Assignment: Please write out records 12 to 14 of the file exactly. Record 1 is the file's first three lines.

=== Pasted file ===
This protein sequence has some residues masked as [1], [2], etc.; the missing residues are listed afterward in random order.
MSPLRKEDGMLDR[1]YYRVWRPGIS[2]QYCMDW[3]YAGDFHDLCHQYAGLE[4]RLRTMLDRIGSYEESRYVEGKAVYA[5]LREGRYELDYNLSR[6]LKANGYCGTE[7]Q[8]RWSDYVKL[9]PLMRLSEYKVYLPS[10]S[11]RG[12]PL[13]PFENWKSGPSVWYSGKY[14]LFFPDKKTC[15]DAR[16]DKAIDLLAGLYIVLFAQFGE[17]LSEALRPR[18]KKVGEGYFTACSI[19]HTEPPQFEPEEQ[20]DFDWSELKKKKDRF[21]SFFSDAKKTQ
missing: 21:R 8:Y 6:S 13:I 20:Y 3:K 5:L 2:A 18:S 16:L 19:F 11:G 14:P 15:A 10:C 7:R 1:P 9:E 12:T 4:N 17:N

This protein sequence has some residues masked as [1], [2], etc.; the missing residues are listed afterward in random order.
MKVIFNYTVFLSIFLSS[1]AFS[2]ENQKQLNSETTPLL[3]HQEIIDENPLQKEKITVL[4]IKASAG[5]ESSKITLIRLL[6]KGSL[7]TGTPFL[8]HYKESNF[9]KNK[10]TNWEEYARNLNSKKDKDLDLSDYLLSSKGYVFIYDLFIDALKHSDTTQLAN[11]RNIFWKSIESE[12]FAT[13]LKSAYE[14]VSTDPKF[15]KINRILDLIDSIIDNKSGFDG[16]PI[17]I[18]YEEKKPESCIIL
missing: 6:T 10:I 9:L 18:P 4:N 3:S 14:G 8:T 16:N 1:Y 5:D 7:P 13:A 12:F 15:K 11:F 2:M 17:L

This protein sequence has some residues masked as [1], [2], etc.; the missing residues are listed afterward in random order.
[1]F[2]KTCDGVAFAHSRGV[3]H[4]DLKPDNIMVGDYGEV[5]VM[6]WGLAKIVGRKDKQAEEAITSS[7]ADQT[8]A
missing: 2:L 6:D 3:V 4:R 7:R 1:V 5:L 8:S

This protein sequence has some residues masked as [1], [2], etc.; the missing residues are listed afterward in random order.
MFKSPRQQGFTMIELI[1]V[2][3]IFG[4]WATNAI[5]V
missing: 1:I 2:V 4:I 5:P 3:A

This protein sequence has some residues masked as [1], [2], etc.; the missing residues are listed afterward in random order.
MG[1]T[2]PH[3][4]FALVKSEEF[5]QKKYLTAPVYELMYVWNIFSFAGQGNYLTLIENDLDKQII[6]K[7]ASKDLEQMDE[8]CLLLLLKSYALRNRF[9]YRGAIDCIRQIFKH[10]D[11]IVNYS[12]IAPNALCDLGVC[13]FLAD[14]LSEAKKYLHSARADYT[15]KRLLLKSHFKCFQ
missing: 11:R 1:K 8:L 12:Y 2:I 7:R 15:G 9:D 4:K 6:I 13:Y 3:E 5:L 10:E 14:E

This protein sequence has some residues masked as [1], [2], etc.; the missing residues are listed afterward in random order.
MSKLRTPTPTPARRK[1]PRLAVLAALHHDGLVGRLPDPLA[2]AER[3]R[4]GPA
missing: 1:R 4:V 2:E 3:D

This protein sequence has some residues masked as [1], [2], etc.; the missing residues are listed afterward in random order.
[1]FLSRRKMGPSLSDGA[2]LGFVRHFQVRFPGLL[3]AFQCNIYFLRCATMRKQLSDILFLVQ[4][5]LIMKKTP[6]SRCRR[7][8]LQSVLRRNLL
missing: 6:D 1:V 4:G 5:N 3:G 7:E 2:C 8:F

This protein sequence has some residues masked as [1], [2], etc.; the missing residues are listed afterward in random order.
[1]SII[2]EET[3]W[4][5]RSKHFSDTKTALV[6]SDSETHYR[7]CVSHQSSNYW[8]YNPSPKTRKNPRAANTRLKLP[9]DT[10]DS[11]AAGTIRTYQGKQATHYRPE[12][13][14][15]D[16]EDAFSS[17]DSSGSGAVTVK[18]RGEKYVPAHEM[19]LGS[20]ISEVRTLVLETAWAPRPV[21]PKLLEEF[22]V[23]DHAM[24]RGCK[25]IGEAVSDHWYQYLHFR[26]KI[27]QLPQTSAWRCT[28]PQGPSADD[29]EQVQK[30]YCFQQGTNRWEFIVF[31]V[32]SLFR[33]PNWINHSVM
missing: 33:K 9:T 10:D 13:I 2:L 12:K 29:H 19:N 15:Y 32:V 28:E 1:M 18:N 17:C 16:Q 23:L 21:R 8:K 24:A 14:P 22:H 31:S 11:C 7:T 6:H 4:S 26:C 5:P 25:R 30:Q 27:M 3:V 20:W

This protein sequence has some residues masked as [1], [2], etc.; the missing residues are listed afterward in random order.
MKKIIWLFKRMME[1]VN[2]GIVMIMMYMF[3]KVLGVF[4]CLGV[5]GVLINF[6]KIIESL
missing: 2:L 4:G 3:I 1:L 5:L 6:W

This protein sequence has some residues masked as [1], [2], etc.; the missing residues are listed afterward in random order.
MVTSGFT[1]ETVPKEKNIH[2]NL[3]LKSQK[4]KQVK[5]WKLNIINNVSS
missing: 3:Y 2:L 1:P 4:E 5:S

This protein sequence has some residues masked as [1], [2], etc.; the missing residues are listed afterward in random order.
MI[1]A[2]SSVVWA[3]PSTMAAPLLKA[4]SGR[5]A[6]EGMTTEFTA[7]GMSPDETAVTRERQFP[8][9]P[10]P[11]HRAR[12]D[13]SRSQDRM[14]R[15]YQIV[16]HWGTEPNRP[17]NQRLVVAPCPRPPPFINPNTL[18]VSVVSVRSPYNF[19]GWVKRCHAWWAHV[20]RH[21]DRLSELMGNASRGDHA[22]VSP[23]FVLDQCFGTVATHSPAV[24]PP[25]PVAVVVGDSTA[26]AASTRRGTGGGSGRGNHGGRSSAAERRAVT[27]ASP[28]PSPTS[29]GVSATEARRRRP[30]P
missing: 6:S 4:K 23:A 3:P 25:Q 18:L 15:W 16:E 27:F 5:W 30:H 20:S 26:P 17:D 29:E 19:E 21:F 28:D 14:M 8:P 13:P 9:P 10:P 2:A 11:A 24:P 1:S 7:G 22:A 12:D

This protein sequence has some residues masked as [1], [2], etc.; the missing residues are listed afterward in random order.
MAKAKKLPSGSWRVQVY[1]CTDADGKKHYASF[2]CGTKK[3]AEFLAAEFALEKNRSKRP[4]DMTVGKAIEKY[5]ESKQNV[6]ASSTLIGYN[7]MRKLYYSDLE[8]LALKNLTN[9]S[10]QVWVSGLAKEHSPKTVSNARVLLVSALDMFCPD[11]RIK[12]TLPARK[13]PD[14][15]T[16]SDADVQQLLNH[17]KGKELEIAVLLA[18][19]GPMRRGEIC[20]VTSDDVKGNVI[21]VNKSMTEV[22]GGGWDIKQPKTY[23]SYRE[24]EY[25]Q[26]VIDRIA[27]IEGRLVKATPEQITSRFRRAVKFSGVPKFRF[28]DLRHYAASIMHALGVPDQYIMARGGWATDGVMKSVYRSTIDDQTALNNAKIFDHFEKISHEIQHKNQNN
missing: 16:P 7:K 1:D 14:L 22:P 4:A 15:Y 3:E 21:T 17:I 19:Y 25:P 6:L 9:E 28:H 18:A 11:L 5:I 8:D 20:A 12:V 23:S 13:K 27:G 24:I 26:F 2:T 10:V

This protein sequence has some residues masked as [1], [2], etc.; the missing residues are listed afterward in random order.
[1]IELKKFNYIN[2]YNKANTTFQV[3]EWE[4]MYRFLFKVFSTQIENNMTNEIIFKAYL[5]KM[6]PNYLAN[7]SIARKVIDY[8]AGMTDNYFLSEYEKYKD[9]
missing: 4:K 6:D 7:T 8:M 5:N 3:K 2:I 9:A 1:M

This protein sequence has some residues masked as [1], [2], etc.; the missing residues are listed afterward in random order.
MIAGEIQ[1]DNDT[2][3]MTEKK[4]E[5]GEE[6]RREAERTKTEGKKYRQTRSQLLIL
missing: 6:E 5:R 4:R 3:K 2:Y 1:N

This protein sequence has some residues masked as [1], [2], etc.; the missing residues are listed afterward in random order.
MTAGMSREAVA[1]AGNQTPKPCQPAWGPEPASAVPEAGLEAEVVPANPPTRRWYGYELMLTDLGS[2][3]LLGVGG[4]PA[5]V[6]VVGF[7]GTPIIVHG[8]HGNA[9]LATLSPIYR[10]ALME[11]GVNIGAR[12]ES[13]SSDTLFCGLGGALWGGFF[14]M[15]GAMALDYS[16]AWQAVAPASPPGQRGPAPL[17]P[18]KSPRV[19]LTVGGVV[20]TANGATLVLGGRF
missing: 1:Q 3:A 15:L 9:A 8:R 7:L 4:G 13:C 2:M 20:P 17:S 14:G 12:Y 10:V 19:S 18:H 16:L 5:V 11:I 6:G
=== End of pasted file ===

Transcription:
This protein sequence has some residues masked as [1], [2], etc.; the missing residues are listed afterward in random order.
MAKAKKLPSGSWRVQVY[1]CTDADGKKHYASF[2]CGTKK[3]AEFLAAEFALEKNRSKRP[4]DMTVGKAIEKY[5]ESKQNV[6]ASSTLIGYN[7]MRKLYYSDLE[8]LALKNLTN[9]S[10]QVWVSGLAKEHSPKTVSNARVLLVSALDMFCPD[11]RIK[12]TLPARK[13]PD[14][15]T[16]SDADVQQLLNH[17]KGKELEIAVLLA[18][19]GPMRRGEIC[20]VTSDDVKGNVI[21]VNKSMTEV[22]GGGWDIKQPKTY[23]SYRE[24]EY[25]Q[26]VIDRIA[27]IEGRLVKATPEQITSRFRRAVKFSGVPKFRF[28]DLRHYAASIMHALGVPDQYIMARGGWATDGVMKSVYRSTIDDQTALNNAKIFDHFEKISHEIQHKNQNN
missing: 16:P 7:K 1:D 14:L 22:P 4:A 15:Y 3:E 21:T 17:I 19:Y 25:P 6:L 9:E 28:H 18:A 11:L 5:I 8:D 20:A 12:V 23:S 13:K 27:G 24:I 26:F 2:T 10:V

This protein sequence has some residues masked as [1], [2], etc.; the missing residues are listed afterward in random order.
[1]IELKKFNYIN[2]YNKANTTFQV[3]EWE[4]MYRFLFKVFSTQIENNMTNEIIFKAYL[5]KM[6]PNYLAN[7]SIARKVIDY[8]AGMTDNYFLSEYEKYKD[9]
missing: 4:K 6:D 7:T 8:M 5:N 3:K 2:I 9:A 1:M

This protein sequence has some residues masked as [1], [2], etc.; the missing residues are listed afterward in random order.
MIAGEIQ[1]DNDT[2][3]MTEKK[4]E[5]GEE[6]RREAERTKTEGKKYRQTRSQLLIL
missing: 6:E 5:R 4:R 3:K 2:Y 1:N